September 19, 2006
Sushi's Big and Diverse World

Last night's SushiMasters competition at Memorial Auditorium no doubt was a learning experience for all 700 or so persons who attended.

The sponsoring California Rice Commission, for one, learned that if it is going to do this again - and the early sell out at $50 a head indicates the young competition already has generated enough interest to continue - it's going to need more than 2400 pieces of sushi to feed the crowd (it all looked to have been consumed by the end of the first of the three hours).

Attendees, or at least those who could get close enough to the action - the nine competing sushi chefs worked at a series of tables across the floor of Memorial Auditorium - learned that sushi chefs can be amazingly fast and intense, and their creations much more intricate and grandiose than rolls customarily found in sushi bars. Was that really gold flakes on one roll? It was.

I learned that Japanese sushi chefs are much more admiring of California's free-styling approach to sushi than I suspected, at least if Fumitoshi Inose, above, represents their views generally. Inose owns the restaurant Natural Sense in the prefecture Ibaraki just outside of Tokyo. He was at SushiMasters because he'd won a similar competition involving 605 sushi chefs at Tokyo in July.

At SushiMasters he recreated his winning entry, three long thin wheat crepes filled with tuna, shisho and salmon eggs, standing upright like totems in a bowl of sesame seeds. Compared with the elaborate forms of sushi that last night's competing chefs were creating not far from his display, his approach to sushi is simple and light.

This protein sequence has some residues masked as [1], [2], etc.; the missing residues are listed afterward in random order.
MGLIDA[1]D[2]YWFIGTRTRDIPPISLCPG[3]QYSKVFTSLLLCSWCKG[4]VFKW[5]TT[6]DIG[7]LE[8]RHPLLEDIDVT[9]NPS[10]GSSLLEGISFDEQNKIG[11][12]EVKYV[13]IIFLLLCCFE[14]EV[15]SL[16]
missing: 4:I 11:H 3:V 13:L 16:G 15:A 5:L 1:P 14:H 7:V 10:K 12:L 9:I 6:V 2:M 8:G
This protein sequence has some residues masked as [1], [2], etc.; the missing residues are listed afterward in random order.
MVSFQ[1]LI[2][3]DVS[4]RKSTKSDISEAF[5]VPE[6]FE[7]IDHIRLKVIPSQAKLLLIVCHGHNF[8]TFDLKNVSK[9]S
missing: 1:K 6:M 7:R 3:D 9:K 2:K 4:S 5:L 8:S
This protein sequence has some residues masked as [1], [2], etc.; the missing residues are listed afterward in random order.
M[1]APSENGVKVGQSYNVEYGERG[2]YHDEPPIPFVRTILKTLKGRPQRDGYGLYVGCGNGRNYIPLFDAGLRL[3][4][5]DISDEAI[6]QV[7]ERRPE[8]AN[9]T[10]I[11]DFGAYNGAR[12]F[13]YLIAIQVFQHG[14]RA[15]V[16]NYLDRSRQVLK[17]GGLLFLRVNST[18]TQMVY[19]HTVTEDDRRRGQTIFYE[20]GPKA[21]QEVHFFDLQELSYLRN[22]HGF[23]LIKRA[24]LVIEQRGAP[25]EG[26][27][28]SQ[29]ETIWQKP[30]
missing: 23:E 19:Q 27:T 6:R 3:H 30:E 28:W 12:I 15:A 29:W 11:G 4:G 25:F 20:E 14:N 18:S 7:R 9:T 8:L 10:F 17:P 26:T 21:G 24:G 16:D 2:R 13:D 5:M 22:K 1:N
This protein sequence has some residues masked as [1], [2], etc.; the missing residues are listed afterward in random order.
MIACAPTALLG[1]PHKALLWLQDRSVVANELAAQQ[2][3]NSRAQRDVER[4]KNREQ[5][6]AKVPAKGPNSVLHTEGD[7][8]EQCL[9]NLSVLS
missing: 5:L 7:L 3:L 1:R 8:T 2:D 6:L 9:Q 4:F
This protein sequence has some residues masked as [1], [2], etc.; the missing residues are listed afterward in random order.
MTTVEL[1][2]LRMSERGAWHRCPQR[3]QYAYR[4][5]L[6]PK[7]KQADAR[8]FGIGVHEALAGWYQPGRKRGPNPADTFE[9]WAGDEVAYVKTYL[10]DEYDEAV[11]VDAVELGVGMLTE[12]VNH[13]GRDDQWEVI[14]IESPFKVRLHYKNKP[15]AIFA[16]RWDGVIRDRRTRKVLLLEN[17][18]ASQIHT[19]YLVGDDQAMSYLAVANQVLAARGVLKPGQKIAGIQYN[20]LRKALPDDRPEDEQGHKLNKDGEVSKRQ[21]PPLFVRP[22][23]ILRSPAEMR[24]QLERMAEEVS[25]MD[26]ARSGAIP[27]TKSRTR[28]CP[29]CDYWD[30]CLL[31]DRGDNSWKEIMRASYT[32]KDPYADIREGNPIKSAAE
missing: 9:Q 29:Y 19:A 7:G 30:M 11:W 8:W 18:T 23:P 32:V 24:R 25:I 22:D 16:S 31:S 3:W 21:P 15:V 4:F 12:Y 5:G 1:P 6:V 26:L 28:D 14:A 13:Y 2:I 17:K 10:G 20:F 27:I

"The beauty is hidden in my sushi," said Inose through an interpreter, Keiko Nakagawa. "It's something covered. It's not very expressive, like American-style sushi. It's not traditional Japanese sushi, it's not California sushi, it's my own expression."

The world of sushi, he added, is big enough to embrace all sorts of cultures and to encourage all sorts of voices. "Japan and California are two different cultures. That's the starting point. The way it looks and the way it tastes will be different," said Inose.

California-style sushi, he noted, is gaining popularity in Japan, including the iconic California roll, a creamy blend of crab, avocado and cucumber. "A lot of people think it's great," said Inose. "It's a wonderful thing to happen."

For the record, last night's overall winner was Shinji Nakamura of Sanraku Japanese Restaurant in San Francisco's Union Square neighborhood.

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